This feminist awakening is inscribed in the larger context of feminist movements in Latin America that started with the famous Ni una menos in Argentina in 2015. But as a direct precedent I would like specifically to mention the 2019 spring issue of Revista Rufián, “El despliegue del fuego feminista,” a title that seems to precisely incorporate the points discussed here and which includes a beautiful photo essay by Paulina Barrenechea that gives an account of the use of fire during the feminist demonstrations in the city of Concepción, Chile, over recent years. The fire that is depicted here, “ruge, activa y […] transforma. El fuego es el conector que permite que el grito colectivo haga tambalear las cortezas patriarcales, la chispa que activa la acción” (2019: 10). These sparks lead us, finally, to the performance by the collective, Lastesis, first staged on November 20, 2019, in Valparaíso, as part of the project “Fuego. Acciones en Cemento.” The choreography of “Un violador en tu camino” and the women calling for rebellion against the “estado opresor,” which is the “macho violador,” perfectly embody Ema’s spirit of burning down the patriarchy. Lastesis and Ema equally conquer the urban space to collectively denounce an oppressive neoliberal, patriarchal system through the power of dance and female solidarity, and with Ema, maybe his most daring film to date, Larraín shows that he is eager to learn from these women who represent the generation of the future.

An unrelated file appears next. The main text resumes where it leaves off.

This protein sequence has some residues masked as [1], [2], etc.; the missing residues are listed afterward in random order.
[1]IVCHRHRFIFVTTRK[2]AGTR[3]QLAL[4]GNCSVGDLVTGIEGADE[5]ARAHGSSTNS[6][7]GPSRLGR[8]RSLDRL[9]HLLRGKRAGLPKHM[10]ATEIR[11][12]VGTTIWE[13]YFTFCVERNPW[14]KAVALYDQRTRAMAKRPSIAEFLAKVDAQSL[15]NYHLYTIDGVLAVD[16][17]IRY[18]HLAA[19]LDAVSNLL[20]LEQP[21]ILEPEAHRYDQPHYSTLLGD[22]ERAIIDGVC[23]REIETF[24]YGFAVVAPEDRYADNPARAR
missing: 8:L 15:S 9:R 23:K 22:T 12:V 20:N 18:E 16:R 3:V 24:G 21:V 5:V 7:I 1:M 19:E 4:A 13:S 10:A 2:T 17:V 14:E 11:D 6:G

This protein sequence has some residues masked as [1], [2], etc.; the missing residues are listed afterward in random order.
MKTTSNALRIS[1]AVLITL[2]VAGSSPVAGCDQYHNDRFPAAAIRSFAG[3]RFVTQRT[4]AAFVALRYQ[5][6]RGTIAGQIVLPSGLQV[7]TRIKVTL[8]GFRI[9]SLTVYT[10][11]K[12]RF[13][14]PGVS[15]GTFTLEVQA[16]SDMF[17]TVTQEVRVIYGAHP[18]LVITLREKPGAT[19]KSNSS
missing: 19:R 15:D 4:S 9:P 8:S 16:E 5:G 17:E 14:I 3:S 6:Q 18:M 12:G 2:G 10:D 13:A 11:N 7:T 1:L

Cádiz, Pablo. “¿El Metro más caro de Sudamérica? Esto gastan los chilenos en transporte (y qué pasa en el mundo),” T13, October 18, 2019. Available at: https://www.t13.cl/noticia/nacional/evasion-masiva-metro-valor-pasaje-chile-mundo-sueldo-minimo
Carter Jackson, Kellie. “The Double Standard of the American Riot,” The Atlantic, June 1, 2020. Available at: https://www.theatlantic.com/culture/archive/2020/06/riots-are-american-way-george-floyd-protests/612466/
Han, Byung-Chul (2018). Topology of Violence. Trans. Amanda DeMarco. Cambridge, MA: MIT Press.
Reid, Nicky. “A Message Written in Fire: In Defense of Social Upheaval,” Counterpunch, June 12, 2020. Available at: https://www.counterpunch.org/2020/06/12/a-message-written-in-fire-in-defense-of-social-upheaval/
Revista Rufián. Issue 9, number 29, May 2020. Available at: https://rufianrevista.org/wp-content/uploads/2019/06/Rufian-29-huelga.pdf
Stange, Hans, et al. (2019). Rabia. Miedos, abusos y desórdenes en el oasis chileno. Available at: http://www.luisemiliorecabarren.cl/files/recursos/rabia.pdf
*Laura Hatry earned her PhD from Universidad Autónoma de Madrid in Hispanic Studies. Her research focuses on cinematic adaptations of Latin American literary works, as well as other convergences (and divergences) among the arts. In addition, she holds an MA in Contemporary Art History and Visual Culture from the Reina Sofía Museum in Madrid and a postgraduate certification in Library Science. She is the editor of Refocus: the Fims of Pablo Larrain (Edinburgh University Press, 2020).